An assessment of the potential adverse properties of fluorescent tracer dyes used for groundwater tracing


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October 1995


The potential ecotoxicity of fluorescent dyes used in tracing, and their possible effects on human health, were evaluated by reviewing available toxicological information for 12 dyes — fluorescein, Lissamine Flavine FF, Rhodamine WT, Rhodamine B, Sulpho Rhodamine G, Sulpho Rhodamine B, eosin, pyranine, Phorwite BBH Pure, Tinopal 5BM GX, Tinopal CBS-X, and Diphenyl Brilliant Flavine 7GFF — and a dye-intermediate, amino G acid. This evaluation used available toxicological information, test data on analogous substances, and mathematical expressions for biological activity. Based on set criteria for human health and acute ecotoxicity, the evaluation indicated that these tracers have low to moderate levels of concern. The use of these tracers for the study of groundwater flow is appropriate if consideration is given to the overall human health and environmental effects. Their use in the environment requires tracer concentrations not exceeding 1–2 mg 1−1 persisting for a period in excess of 24 h in the groundwater at the point of groundwater withdrawal or discharge. A simple calculated potential dose was used in a comparison of the estimated acute toxicity of Rhodamine WT in rats to the known acute oral toxic dose in humans for several known acutely toxic chemicals. This comparison showed that none of the fluorescent dyes evaluated would present an acutely toxic threat at or substantially above the recommended 2 mg 1−1 concentration.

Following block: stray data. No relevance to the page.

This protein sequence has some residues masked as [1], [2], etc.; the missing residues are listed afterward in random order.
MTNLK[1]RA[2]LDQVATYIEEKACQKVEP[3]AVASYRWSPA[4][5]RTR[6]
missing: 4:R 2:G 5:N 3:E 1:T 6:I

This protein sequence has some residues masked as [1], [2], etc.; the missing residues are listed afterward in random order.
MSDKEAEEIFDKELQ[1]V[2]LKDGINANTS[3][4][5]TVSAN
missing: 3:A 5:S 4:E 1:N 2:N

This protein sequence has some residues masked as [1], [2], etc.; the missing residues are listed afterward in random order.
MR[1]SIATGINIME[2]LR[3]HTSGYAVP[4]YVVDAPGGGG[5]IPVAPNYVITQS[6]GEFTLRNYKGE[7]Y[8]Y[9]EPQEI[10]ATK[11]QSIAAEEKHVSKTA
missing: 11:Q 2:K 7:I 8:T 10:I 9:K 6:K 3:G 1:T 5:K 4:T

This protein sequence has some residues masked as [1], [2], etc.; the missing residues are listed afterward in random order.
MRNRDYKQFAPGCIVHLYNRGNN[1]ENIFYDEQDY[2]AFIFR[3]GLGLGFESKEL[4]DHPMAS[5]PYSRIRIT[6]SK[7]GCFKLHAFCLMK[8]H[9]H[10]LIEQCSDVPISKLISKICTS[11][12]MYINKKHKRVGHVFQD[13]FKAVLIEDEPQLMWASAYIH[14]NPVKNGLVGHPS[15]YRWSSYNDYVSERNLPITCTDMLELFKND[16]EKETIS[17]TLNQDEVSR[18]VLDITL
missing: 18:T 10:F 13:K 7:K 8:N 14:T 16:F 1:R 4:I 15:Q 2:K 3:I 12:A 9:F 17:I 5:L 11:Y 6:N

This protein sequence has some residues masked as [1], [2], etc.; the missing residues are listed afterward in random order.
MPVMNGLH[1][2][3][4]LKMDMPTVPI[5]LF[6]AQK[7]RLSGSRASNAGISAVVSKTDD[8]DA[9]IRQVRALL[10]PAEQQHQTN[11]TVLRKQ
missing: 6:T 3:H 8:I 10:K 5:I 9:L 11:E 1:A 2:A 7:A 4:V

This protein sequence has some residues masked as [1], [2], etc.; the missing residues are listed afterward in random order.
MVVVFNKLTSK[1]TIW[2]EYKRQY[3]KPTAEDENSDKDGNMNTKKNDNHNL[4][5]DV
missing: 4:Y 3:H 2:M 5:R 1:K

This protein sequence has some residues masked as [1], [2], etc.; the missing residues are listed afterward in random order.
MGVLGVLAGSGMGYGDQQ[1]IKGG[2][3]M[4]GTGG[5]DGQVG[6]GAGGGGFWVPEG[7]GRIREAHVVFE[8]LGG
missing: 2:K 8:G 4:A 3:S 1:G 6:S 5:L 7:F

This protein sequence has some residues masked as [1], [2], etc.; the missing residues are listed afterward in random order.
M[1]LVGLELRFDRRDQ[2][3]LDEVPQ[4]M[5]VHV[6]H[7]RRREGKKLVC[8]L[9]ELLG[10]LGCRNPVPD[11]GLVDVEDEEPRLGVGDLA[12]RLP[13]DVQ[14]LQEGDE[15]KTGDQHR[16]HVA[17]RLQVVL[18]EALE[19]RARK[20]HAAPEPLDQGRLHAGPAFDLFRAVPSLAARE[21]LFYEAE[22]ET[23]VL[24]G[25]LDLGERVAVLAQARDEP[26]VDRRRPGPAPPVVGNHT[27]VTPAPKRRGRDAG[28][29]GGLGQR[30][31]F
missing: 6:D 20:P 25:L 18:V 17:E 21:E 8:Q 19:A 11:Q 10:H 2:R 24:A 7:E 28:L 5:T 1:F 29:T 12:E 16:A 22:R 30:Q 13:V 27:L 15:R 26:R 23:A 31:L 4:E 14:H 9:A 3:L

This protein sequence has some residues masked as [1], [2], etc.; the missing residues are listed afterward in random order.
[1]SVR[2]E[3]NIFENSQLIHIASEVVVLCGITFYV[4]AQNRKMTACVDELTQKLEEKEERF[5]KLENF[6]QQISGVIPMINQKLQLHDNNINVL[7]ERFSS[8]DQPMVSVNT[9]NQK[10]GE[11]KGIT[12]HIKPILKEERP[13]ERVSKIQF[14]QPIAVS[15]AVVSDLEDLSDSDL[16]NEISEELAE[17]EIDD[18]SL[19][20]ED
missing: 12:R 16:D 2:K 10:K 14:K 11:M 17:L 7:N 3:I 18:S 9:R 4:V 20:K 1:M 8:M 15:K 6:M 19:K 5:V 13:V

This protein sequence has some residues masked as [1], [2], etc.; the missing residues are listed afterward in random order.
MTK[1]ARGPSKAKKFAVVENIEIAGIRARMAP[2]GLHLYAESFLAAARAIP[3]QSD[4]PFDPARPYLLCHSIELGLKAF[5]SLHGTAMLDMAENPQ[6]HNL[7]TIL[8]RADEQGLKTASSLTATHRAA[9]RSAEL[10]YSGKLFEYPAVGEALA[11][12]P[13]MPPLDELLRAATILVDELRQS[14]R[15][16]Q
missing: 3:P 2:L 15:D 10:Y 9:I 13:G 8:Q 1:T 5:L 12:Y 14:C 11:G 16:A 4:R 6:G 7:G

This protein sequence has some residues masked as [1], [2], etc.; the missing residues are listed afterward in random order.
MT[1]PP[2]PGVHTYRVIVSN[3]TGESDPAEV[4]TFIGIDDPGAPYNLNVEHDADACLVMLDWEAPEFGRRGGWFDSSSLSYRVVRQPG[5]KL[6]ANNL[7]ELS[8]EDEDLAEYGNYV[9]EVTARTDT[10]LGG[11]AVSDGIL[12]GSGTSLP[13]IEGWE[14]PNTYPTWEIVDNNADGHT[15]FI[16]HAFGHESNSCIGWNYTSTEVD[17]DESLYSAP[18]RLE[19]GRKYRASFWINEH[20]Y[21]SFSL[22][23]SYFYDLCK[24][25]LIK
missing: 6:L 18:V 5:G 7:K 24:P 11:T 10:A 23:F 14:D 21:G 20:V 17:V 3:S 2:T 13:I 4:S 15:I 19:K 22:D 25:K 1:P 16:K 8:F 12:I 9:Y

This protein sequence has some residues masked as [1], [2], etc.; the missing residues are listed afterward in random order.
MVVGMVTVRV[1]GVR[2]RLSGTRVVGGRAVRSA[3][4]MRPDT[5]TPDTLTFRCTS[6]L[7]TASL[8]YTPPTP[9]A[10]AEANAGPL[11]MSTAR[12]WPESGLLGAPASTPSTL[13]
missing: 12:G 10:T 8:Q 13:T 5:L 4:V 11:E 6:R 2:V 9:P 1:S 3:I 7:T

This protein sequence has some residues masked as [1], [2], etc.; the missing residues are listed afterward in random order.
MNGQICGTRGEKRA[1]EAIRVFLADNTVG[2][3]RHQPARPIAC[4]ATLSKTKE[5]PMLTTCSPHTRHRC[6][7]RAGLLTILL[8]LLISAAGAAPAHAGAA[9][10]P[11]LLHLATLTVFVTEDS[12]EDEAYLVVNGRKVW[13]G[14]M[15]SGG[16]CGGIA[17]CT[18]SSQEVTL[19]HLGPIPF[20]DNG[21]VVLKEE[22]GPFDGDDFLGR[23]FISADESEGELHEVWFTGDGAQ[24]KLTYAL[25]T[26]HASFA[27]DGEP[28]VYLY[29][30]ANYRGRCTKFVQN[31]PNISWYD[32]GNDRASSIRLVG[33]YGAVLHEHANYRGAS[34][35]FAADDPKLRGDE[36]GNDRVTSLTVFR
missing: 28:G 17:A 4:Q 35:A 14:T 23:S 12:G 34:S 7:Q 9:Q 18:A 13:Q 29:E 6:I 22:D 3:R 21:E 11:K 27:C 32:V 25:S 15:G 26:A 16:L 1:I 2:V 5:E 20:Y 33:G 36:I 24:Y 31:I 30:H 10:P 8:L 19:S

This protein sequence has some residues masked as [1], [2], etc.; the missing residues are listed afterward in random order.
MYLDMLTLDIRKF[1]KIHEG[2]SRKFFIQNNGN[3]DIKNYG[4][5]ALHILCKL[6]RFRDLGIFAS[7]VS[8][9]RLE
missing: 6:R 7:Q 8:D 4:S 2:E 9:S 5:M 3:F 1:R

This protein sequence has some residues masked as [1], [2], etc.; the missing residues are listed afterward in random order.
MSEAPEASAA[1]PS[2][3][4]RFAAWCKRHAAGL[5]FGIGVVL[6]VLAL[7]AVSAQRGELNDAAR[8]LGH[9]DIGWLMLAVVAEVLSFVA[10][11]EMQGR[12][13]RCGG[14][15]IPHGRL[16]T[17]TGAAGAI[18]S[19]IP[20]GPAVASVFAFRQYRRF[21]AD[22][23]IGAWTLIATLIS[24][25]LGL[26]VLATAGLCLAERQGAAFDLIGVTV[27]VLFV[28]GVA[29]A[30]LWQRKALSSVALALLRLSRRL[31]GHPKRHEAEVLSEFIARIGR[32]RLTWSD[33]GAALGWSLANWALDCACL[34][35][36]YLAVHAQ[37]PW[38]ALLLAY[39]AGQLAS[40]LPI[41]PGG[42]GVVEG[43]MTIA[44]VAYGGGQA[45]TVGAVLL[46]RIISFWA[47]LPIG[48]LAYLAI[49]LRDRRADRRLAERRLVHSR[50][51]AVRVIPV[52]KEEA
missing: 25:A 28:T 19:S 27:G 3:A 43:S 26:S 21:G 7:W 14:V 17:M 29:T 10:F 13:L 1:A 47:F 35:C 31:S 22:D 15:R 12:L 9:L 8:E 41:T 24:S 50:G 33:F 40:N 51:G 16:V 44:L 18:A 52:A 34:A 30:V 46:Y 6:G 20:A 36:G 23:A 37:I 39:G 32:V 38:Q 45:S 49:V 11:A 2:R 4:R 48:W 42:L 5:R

Rhodamine, Diphenyl, Flavine, Groundwater Withdrawal, Analogous Substance

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